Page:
The Condé Nast Building, officially Four Times Square, is a modern skyscraper in Times Square in Midtown Manhattan and one of the most important examples of green design in skyscrapers in the United States. Environmentally friendly gas-fired absorption chillers, along with a high-performing insulating and shading curtain wall, ensure that the building does not need to be heated or cooled for the majority of the year. Office furniture is made with biodegradable and non-toxic materials. The air-delivery system provides 50% more fresh air than is required by New York City Building Code, and a number of recycling chutes serve the entire building. Being the first project of its size to undertake these features in construction, the building has received an award from the American Institute of Architects, as well as AIA New York State. New York has 56 skyscrapers that are over 200 meters.
Under the Köppen climate classification, using the 0°C coldest month (January) isotherm, New York City itself experiences a humid subtropical climate (Cfa), and New York is thus the northernmost major city on the North American continent with this categorization. The suburbs to the immediate north and west lie in the transition zone from a humid subtropical (Cfa) to a humid continental climate (Dfa). The area averages 234 days with at least some sunshine annually, and averages 57% of possible sunshine annually, accumulating 2,535 hours of sunshine per annum. The city falls under USDA 7b Plant Hardiness zone.
Winters are cold and damp, and prevailing wind patterns that blow offshore minimize the moderating effects of the Atlantic Ocean; yet the Atlantic and the partial shielding from colder air by the Appalachians keep the city warmer in the winter than inland North American cities at similar or lesser latitudes such as Pittsburgh, Cincinnati, and Indianapolis. The daily mean temperature in January, the area's coldest month, is 32.6°F; however, temperatures usually drop to 10°F several times per winter, and reach 50°F several days each winter month. Spring and autumn are unpredictable and can range from chilly to warm, although they are usually mild with low humidity. Summers are typically warm to hot and humid, with July daily mean temperature of 76.5°F. Nighttime conditions are often exacerbated by the urban heat island phenomenon, while daytime temperatures exceed 90°F on average of 17 days each summer and in some years exceed 100°F. Extreme temperatures have ranged from −15°F, recorded on February 9, 1934, up to 106°F on July 9, 1936.
New York City's comprehensive transportation system is both complex and extensive.
Mass transit in New York City, most of which runs 24 hours a day, accounts for one in every three users of mass transit in the United States, and two-thirds of the nation's rail riders live in the New York City Metropolitan Area. The iconic New York City Subway system is the busiest in the Western Hemisphere, while Grand Central Terminal, also popularly referred to as "Grand Central Station", is the world's largest railway station by number of platforms.
Public transport is essential in New York City. 54.6% of New Yorkers commuted to work in 2005 using mass transit. This is in contrast to the rest of the United States, where about 90% of commuters drive automobiles to their workplace. According to the US Census Bureau, New York City residents spend an average of 38.4 minutes a day getting to work, the longest commute time in the nation among large cities. New York is the only US city in which a majority (52%) of households do not have a car; only 22% of Manhattanites own a car. Due to their high usage of mass transit, New Yorkers spend less of their household income on transportation than the national average. New Yorkers save $19 billion annually on transportation compared to other urban Americans.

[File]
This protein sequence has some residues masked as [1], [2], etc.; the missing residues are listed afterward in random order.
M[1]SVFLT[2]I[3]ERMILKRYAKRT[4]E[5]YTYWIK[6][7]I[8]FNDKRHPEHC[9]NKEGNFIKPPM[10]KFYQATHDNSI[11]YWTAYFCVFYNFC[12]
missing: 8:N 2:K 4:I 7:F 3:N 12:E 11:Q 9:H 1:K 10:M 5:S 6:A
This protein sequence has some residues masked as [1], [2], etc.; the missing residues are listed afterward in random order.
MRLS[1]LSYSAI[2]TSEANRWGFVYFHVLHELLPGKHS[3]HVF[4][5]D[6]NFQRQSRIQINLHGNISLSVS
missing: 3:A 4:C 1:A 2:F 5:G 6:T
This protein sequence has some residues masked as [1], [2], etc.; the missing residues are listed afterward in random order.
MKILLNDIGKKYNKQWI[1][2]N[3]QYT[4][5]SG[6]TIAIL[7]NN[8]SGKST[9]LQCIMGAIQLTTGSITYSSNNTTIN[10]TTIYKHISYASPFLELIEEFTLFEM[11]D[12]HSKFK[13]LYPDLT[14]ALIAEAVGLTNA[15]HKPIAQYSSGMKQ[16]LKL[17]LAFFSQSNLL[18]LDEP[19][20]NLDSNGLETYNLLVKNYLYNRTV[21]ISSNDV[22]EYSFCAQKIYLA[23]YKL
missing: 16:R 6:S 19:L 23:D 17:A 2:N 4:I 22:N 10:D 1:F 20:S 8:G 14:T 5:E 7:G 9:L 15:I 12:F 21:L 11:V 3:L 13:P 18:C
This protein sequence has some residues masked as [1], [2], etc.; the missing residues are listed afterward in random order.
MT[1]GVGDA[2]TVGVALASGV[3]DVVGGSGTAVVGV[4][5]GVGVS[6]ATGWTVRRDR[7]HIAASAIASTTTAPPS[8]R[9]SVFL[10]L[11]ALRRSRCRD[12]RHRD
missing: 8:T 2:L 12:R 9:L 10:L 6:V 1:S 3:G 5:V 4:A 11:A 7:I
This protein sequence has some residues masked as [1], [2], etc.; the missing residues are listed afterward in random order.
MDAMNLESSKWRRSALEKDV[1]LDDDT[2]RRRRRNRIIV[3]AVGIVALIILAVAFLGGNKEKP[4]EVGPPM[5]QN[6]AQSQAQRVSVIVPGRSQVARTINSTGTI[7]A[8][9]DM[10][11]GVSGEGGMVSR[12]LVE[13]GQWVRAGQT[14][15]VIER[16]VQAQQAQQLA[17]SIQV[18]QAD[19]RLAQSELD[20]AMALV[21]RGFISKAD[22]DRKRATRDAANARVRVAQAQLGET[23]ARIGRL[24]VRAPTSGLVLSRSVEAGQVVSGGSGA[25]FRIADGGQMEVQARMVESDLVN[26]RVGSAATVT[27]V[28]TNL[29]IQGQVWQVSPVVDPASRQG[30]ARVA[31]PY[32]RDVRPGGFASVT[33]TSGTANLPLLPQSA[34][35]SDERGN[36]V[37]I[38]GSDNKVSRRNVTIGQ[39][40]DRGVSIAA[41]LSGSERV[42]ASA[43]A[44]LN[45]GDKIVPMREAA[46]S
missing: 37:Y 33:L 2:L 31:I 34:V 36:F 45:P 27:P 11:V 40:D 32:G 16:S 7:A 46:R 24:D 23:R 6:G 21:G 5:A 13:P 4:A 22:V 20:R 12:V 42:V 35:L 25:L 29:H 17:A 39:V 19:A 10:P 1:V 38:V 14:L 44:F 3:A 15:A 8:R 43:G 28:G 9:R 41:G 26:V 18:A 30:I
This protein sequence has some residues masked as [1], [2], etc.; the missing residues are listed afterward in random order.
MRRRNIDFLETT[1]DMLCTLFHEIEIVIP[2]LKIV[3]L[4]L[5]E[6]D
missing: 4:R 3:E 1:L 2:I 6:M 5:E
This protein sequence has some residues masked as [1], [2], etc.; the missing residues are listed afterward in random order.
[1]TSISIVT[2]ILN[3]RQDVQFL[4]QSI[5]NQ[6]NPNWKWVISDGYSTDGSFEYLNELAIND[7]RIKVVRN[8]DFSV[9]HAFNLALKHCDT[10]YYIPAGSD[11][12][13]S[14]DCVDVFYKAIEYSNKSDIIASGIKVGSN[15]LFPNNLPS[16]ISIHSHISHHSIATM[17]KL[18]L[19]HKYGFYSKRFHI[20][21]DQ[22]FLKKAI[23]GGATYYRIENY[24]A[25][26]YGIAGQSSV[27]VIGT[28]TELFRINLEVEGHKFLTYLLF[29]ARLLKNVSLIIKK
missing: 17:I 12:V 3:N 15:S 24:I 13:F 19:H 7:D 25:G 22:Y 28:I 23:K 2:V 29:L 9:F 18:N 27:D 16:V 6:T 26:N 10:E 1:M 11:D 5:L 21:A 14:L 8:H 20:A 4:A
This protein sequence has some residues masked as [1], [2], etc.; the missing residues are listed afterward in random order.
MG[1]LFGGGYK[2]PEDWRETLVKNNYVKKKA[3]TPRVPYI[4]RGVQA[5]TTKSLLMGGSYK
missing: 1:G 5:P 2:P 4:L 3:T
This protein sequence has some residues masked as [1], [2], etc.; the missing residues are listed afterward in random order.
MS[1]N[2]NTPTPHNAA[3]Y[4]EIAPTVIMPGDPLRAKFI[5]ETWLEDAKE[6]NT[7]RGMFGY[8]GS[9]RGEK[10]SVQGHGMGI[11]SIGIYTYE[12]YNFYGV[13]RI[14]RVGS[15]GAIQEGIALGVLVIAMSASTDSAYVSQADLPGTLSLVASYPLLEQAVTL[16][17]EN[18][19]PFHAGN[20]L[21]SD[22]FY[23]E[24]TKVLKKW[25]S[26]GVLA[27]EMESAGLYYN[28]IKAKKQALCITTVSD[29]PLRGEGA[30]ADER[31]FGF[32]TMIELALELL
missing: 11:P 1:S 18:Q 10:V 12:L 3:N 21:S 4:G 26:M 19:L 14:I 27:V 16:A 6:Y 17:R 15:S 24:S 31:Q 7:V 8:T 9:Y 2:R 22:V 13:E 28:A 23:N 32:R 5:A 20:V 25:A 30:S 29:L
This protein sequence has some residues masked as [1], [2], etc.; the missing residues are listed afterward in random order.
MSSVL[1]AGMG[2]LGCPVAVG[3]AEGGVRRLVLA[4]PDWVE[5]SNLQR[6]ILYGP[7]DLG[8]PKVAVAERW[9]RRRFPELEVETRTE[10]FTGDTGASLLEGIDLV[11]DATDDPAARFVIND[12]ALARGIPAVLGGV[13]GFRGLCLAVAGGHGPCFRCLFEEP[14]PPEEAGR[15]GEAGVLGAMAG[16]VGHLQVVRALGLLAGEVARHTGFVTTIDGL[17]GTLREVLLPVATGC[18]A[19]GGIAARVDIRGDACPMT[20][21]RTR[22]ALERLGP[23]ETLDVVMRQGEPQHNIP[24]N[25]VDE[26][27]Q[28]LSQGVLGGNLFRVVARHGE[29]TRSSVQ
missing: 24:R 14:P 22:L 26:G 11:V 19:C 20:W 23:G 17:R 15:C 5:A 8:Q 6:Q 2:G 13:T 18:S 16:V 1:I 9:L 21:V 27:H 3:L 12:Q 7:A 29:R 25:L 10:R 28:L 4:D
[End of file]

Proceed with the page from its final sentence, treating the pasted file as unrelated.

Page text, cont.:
New York City is served by Amtrak, which uses Pennsylvania Station. Amtrak provides connections to Boston, Philadelphia, and Washington, D.C. along the Northeast Corridor and long-distance train service to other North American cities. The New York City Subway is the largest rapid transit system in the world when measured by stations in operation, with 468, and by length of routes. It is the third-largest when measured by annual ridership (1.5 billion passenger trips in 2006). New York's subway is also notable because nearly the entire system remains open 24 hours a day, in contrast to the overnight shutdown common to systems in most cities, including Hong Kong, London, Paris, Seoul, and Tokyo.
New York City's commuter rail network is the largest in North America. The rail network, connecting the suburbs in the tri-state region to the city, consists of the Long Island Rail Road, Metro-North Railroad, and New Jersey Transit. The combined systems converge at Grand Central Terminal and Pennsylvania Station and contain more than 250 stations and 20 rail lines.
The Staten Island Railway rapid transit system solely serves Staten Island, operating 24 hours a day. The Port Authority Trans-Hudson (PATH train) links Midtown and Lower Manhattan to northeastern New Jersey, primarily Hoboken, Jersey City, and Newark. Like the New York City Subway, the PATH operates 24 hours a day; meaning three of the six rapid transit systems in the world which operate on 24-hour schedules are wholly or partly in New York (the others are a portion of the Chicago 'L', the PATCO Speedline serving Philadelphia, and the Copenhagen Metro).
The region's public bus fleet is the world's largest, and the Port Authority Bus Terminal, the main intercity bus terminal of the city, serves 7,000 buses and 200,000 commuters daily, making it the busiest bus station in the world.
New York's airspace is the busiest in the United States and one of the world's busiest air transportation corridors. The New York metropolitan area is served by three major airports, John F. Kennedy International, Newark Liberty International, and LaGuardia; 109 million travelers used the three airports in 2012, and the city's airspace is the busiest in the nation. JFK and Newark Liberty were the busiest and fourth busiest U.S. gateways for international air passengers, respectively in 2012. Plans have advanced to expand passenger volume at a fourth airport, Stewart International Airport near Newburgh, New York, by the Port Authority of New York and New Jersey.